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    AI Meets Style: GORE-TEX brand's Spin on the Future of Workwear

    Norbert Selle

    A stormtrooper look-alike working the streets, seemingly having just escaped the movie studio. A jacket with an illuminated city map with a Klimt-style aesthetic. A construction worker as strong as Godzilla. Science fiction? Or reality? Visionary, certainly, but not pure fantasy. These and many more are photorealistic visualizations of workwear concepts GORE-TEX brand created with AI and partners.

    "At Gore, we always start with the end users. Where do they work? What are their needs? What are their pain points? How can we improve comfort? Our focus goes beyond just laminates, tapes, and textiles - we are committed to understanding the daily challenges our end users face and then collaborate with leading manufacturers to constantly improve workers' protection and comfort," says Leonard Schlichting, Business Leader Workwear at Gore.

    from street operator to heritage handyman - there is not the "one" future of workwear

    Street Operator| Augmented Wireman| High Performer| Heritage Handyman

    During its process, the GORE-TEX fabrics' team collaborates closely with leading workwear manufacturers, think tanks, research agencies, universities as well as end users. The helicopter view of megatrends and macroeconomic market research is blended with hands-on information, resulting from interviews with end users from different fields that are confronted with "their" specific challenges and risks day in and out. In cooperation with their designer Jo Baumgartner at the consultancy Q'rateur, the pile of information and future signals was condensed into four future personas.

    four personas as archetypes of special functional needs

    These future personas symbolize different design trends, each representing an archetypal end user with very specific protective needs. They add a human touch and enable the team to put themselves into the shoe of each end user. Moreover, they are a perfect canvas to investigate and explore new ideas, some radical, some pragmatic. These four personas were dubbed the Street Operator, Augmented Wireman, High Performer and Heritage Handyman. The Street Operator, for example, has a tough job as he faces challenges on the road, is exposed to hot or wintery weather, pouring rain and heavy traffic and walks dozens of kilometers per day. Smart comfort elements such as active heating and cooling help to regulate body temperature, enhanced safety vests with integrated protectors and active lighting protect against traffic hazards and integrated lighting helps to illuminate the workplace hands-free. The Augmented Wireman needs to move heavy weight around and may have to enter restricted areas in production facilities. His gear includes technical features such as bionics, smart access devices, data screens and smart goggles with augmented reality included.

    AI offers tremendous opportunity for swift visualization

    How do these folks look like? "In the past, it would have taken many boards, flipcharts and prototypes in tedious work to visualize concepts for such personas. A tool that has opened vast possibilities in design and quick visualization is Artificial Intelligence (AI) for us" says Reza Jamshidi Azad, garment concept designer at Gore. It has evolved from a toy to play with to a serious tool. The key term here is "generative design," a process that uses AI algorithms and cloud computing to quickly develop photorealistic visuals.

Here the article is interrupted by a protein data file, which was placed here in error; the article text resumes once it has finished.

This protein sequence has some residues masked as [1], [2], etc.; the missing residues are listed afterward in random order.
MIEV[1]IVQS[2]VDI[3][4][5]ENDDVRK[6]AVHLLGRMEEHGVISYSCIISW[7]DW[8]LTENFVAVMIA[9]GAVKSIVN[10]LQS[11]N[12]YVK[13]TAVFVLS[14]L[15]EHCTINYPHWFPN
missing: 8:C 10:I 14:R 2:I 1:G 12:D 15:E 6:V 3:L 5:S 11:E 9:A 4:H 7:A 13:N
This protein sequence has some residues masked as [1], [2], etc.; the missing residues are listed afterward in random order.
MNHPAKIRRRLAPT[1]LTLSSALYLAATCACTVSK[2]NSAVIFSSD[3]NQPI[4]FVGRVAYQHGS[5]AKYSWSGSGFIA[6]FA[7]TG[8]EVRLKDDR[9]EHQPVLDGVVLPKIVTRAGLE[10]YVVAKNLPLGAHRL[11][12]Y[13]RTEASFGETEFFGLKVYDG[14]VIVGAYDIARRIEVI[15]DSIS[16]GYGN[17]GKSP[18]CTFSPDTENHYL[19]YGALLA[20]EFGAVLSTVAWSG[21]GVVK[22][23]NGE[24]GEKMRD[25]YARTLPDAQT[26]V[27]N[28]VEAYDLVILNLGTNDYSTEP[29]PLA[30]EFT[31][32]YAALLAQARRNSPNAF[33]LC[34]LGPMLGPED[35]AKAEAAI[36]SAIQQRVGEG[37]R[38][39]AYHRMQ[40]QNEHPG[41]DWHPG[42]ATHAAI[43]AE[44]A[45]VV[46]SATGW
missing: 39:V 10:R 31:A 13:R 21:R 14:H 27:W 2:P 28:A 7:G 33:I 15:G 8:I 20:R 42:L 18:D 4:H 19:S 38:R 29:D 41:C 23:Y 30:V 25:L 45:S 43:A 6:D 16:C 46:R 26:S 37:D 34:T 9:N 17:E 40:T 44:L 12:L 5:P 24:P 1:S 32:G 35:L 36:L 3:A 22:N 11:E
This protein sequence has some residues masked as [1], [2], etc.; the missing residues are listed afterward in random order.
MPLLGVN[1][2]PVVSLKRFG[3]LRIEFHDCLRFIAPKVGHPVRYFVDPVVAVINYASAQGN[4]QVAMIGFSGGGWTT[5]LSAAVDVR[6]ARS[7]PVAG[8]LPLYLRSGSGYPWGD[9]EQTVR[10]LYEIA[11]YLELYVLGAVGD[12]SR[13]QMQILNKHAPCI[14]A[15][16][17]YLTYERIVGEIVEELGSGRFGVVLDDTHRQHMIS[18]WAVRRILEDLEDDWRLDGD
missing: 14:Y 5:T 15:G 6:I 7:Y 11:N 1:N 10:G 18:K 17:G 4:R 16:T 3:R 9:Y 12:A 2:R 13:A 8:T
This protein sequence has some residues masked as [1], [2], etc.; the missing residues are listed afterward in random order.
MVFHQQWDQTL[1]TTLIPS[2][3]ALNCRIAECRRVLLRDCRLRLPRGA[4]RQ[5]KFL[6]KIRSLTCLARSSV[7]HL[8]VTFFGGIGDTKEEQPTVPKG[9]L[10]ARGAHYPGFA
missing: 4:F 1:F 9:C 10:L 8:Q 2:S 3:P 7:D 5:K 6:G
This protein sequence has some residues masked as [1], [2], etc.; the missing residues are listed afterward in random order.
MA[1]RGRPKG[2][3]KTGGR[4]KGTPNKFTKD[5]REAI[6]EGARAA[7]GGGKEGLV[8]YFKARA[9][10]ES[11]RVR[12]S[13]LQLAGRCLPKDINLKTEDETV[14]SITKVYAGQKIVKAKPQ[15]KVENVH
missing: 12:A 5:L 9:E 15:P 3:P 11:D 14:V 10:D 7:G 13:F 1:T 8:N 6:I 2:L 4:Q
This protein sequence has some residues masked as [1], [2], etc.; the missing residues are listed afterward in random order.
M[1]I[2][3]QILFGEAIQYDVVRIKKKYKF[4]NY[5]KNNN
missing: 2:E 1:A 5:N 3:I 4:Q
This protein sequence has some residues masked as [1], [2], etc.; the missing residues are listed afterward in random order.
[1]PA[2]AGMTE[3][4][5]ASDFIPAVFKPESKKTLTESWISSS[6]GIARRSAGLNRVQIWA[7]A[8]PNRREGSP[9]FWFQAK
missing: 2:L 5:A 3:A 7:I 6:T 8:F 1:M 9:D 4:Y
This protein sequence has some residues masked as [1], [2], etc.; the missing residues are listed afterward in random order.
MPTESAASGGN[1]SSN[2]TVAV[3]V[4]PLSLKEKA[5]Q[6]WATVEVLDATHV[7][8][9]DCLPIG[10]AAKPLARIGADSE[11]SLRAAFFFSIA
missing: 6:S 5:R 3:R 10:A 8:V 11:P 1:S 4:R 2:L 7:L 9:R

stylish design is increasingly becoming a differentiator in workwear

    AI offers not only speed and endless inspiration, but also adds an element of style.  "We know from research that design is increasingly becoming a differentiating factor in purchasing decisions. Workwear is no longer just about what workers have to wear for safety, but what they want to wear" Reza continues. "AI helped us to add this aesthetic element for end users to not only look good at work, but also at after hour drinks."

    So, will we see these concepts in reality? "This is not on Gore to decide. We are a material science company and develop technologies for functional clothing, but not a manufacturer of workwear. As a consultant and sparring partner for the manufacturers though, we can help spark new concepts and styles that are supported by our technologies" Schlichtling sums up. "But who knows? I love to dream big and could not be prouder to meet an end user wearing one of these garments one day."


    Norbert Selle

    Global Public Relations and Sustainability Communications

    Norbert, Global Public Relations and Sustainability Communications for GORE-TEX Professional, spreads the word about how Gore protects those who protect us when it matters most. He spends every spare minute outdoors, hiking, running, or cross-country skiing in his growing collection of GORE-TEX gear. Dauntlessly and (so far) unsuccessfully tries to convince his kids to join him, arguing that spending time outdoors is cooler than playing indoors. Passionate about the unique Gore culture of respect for people and the planet.

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